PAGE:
16. 16.

    Gibbs, Z., Lee, S. & Kulkarni, J. The unique symptom profile of perimenopausal depression. Clin. Psychol. 19, 76–84 (2015).

  17. 17.

    Worsley, R. et al. Hormonal therapies for new onset and relapsed depression during perimenopause. Maturitas 73, 127–133 (2012).

  18. 18.

    Worsley, R., Bell, R., Kulkarni, J. & Davis, S. R. The association between vasomotor symptoms and depression during perimenopause: a systematic review. Maturitas 77, 111–117 (2014).

  19. 19.

    Soares, C. N. & Zitek, B. Reproductive hormone sensitivity and risk for depression across the female life cycle: a continuum of vulnerability? J. Psychiatry Neurosci. 33, 331–343 (2008).

  20. 20.

    Epperson, C. N., Amin, Z., Ruparel, K., Gur, R. & Loughead, J. Interactive effects of estrogen and serotonin on brain activation during working memory and affective processing in menopausal women. Psychoneuroendocrinology 37, 372–382 (2012).

  21. 21.

    Gordon, J. L., Rubinow, D. R., Eisenlohr-Moul, T. A., Leserman, J. & Girdler, S. S. Estradiol variability, stressful life events, and the emergence of depressive symptomatology during the menopausal transition. Menopause 23, 257–266 (2016).

  22. 22.

    Georgakis, M. K. et al. Association of age at menopause and duration of reproductive period with depression after menopause: a systematic review and meta-analysis. JAMA Psychiatry 73, 139–149 (2016).

  23. 23.

    Gibbs, Z., Lee, S. & Kulkarni, J. What factors determine whether a woman becomes depressed during the perimenopause? Arch. Women’s Ment. Health 15, 323–332 (2012).

  24. 24.

    Li, R. X. et al. Perimenopausal syndrome and mood disorders in perimenopause: prevalence, severity, relationships, and risk factors. Medicine 95, e4466 (2016).

  25. 25.

    Kornstein, S. G. et al. Gender differences in treatment response to sertraline versus imipramine in chronic depression. Am. J. Psychiatry 157, 1445–1452 (2000).

  26. 26.

    Beck, A. T., Steer, R. A. & Brown, G. K. Beck depression inventory-II. San Antonio 78, 490–498 (1996).

  27. 27.

    SA M, M. A. A new depression scale designed to be sensitive to change. Br. J. Psychiatry 134, 382–389 (1979).

  28. 28.

    Hilditch, J. R. et al. A menopause-specific quality of life questionnaire: development and psychometric properties. Maturitas 24, 161–175 (1996).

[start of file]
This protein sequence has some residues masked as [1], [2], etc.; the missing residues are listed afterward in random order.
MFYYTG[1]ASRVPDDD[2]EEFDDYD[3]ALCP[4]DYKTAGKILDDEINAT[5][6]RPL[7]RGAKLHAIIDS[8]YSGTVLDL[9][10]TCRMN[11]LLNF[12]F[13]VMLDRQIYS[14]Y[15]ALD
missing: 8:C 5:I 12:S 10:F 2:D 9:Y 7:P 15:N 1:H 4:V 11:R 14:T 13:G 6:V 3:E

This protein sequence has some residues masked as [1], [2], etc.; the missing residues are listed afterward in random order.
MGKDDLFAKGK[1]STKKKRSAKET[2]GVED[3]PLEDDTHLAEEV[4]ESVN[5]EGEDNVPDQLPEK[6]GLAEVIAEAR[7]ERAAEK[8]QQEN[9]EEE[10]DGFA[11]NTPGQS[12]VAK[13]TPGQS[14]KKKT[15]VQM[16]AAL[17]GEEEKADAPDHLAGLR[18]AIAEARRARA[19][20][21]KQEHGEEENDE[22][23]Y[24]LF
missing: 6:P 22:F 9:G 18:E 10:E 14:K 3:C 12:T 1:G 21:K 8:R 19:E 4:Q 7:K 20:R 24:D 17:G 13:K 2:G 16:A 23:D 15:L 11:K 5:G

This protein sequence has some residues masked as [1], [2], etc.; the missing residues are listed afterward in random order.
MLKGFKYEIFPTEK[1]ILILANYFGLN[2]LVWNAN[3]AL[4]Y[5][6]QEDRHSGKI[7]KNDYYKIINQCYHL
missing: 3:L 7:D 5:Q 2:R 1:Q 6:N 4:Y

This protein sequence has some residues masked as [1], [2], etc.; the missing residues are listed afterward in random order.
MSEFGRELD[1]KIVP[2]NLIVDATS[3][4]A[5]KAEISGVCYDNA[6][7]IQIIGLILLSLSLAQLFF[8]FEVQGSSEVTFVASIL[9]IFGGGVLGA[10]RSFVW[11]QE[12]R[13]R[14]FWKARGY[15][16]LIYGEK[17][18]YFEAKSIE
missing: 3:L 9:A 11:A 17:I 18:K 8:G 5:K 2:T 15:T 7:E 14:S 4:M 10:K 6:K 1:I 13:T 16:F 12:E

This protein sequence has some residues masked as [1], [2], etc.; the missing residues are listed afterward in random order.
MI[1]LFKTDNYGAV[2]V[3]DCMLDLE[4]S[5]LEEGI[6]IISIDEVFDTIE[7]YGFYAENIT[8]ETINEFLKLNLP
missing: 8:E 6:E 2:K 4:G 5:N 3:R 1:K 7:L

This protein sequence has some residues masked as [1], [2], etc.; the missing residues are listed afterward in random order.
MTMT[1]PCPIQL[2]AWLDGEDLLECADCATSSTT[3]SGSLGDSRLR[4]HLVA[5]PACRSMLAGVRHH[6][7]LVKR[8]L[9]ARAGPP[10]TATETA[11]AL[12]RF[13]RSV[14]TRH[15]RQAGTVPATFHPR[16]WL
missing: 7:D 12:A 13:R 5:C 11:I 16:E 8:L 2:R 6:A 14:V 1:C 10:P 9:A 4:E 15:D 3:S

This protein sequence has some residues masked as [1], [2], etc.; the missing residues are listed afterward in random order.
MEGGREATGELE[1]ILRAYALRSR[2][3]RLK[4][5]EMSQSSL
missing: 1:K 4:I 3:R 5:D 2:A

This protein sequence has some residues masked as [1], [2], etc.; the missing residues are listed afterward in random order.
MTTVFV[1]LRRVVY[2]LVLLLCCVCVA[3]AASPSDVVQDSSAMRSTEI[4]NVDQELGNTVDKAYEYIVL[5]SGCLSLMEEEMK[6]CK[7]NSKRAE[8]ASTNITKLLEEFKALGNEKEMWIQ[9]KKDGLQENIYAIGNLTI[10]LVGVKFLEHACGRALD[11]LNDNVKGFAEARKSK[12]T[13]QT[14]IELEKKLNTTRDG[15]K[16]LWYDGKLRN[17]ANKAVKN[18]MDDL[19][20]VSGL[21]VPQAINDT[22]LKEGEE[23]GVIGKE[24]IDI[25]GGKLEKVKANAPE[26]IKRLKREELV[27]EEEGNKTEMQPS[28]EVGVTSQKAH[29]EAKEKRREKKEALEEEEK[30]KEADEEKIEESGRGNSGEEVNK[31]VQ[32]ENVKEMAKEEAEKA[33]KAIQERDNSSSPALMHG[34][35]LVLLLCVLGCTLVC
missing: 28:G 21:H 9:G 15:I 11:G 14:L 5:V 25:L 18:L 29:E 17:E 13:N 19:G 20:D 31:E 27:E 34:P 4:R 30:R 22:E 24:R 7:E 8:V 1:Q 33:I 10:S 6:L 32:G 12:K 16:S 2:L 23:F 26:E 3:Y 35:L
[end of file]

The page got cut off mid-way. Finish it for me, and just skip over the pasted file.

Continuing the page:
29. 29.

    Sheehan, D. V. et al. The Mini-International Neuropsychiatric Interview (M.I.N.I.): the development and validation of a structured diagnostic psychiatric interview for DSM-IV and ICD-10. J. Clin. Psychiatry 59, 22–33 (1998). quiz 4-57.

  30. 30.

    Soules, M. R. et al. Stages of reproductive aging workshop (STRAW). J. Women’s Health Gend.-Based Med. 10, 843–848 (2001).

  31. 31.

    Arbuckle, J. L. Amos 17 user’s guide.. (SPSS, Chicago, IL, 2008).

  32. 32.

    Fornell, C. & Larcker, D. F. Evaluating structural equation models with unobservable variables and measurement error. J. Mark. Res. 18, 39 (1981).

  33. 33.

    Hair, J. F., Black, W., Babin, B., Anderson, R. E. & Tatham, R. L. Multivariate data analysis. 5th ed., (Prentice Hall, Upper Saddle River, NJ, 2005).

  34. 34.

    Henseler, J., Ringle, C. M. & Sarstedt, M. A new criterion for assessing discriminant validity in variance-based structural equation modeling. J. Acad. Mark. Sci. 43, 115–135 (2014).

  35. 35.

    Kline, R. Principles and practices of structural equation modeling. 3rd edn., (Guilford Press, New York, 2011).

  36. 36.

    Jagtap, B. L., Prasad, B. S. & Chaudhury, S. Psychiatric morbidity in perimenopausal women. Ind. Psychiatry J. 25, 86–92 (2016).

  37. 37.

    Green, S. M., Key, B. L. & McCabe, R. E. Cognitive-behavioral, behavioral, and mindfulness-based therapies for menopausal depression: a review. Maturitas 80, 37–47 (2015).

  38. 38.

    Thase, M. E., Entsuah, R., Cantillon, M. & Kornstein, S. G. Relative antidepressant efficacy of venlafaxine and SSRIs: sex-age interactions. J. Women’s Health 14, 609–616 (2005).

  39. 39.

    Soares, C. N. Tailoring strategies for the management of depression in midlife years. Menopause 24, 699–701 (2017).

  40. 40.

    Khan, N., Gavrilidis, E. & Kulkarni, J. Tibolone treatment for perimenopausal depression: three cases. Aust. N Z J. Psychiatry 50, 1213–1214 (2016).

  41. 41.

    Brandon, A. R., Minhajuddin, A., Thase, M. E. & Jarrett, R. B. Impact of reproductive status and age on response of depressed women to cognitive therapy. J. Women’s Health 22, 58–66 (2013).

Download references


The work done in this project was not funded by an external agency. We would like to acknowledge Ms Freshta Omar’s contributions to the initial stages of this research and the preliminary analyses.

Author information


  1. Monash Alfred Psychiatry Research Centre (MAPrc), Central Clinical School, Monash University and The Alfred Hospital, Melbourne, Victoria, Australia

    • Jayashri Kulkarni
    • , Emorfia Gavrilidis
    • , Abdul-Rahman Hudaib
    • , Caitlin Bleeker
    • , Roisin Worsley
    •  & Caroline Gurvich


  1. Search for Jayashri Kulkarni in:

  2. Search for Emorfia Gavrilidis in:

  3. Search for Abdul-Rahman Hudaib in:

  4. Search for Caitlin Bleeker in:

  5. Search for Roisin Worsley in:

  6. Search for Caroline Gurvich in:

Conflict of interest

The authors declare that they have no conflict of interest.

Corresponding author

Correspondence to Jayashri Kulkarni.

Electronic supplementary material

About this article

Publication history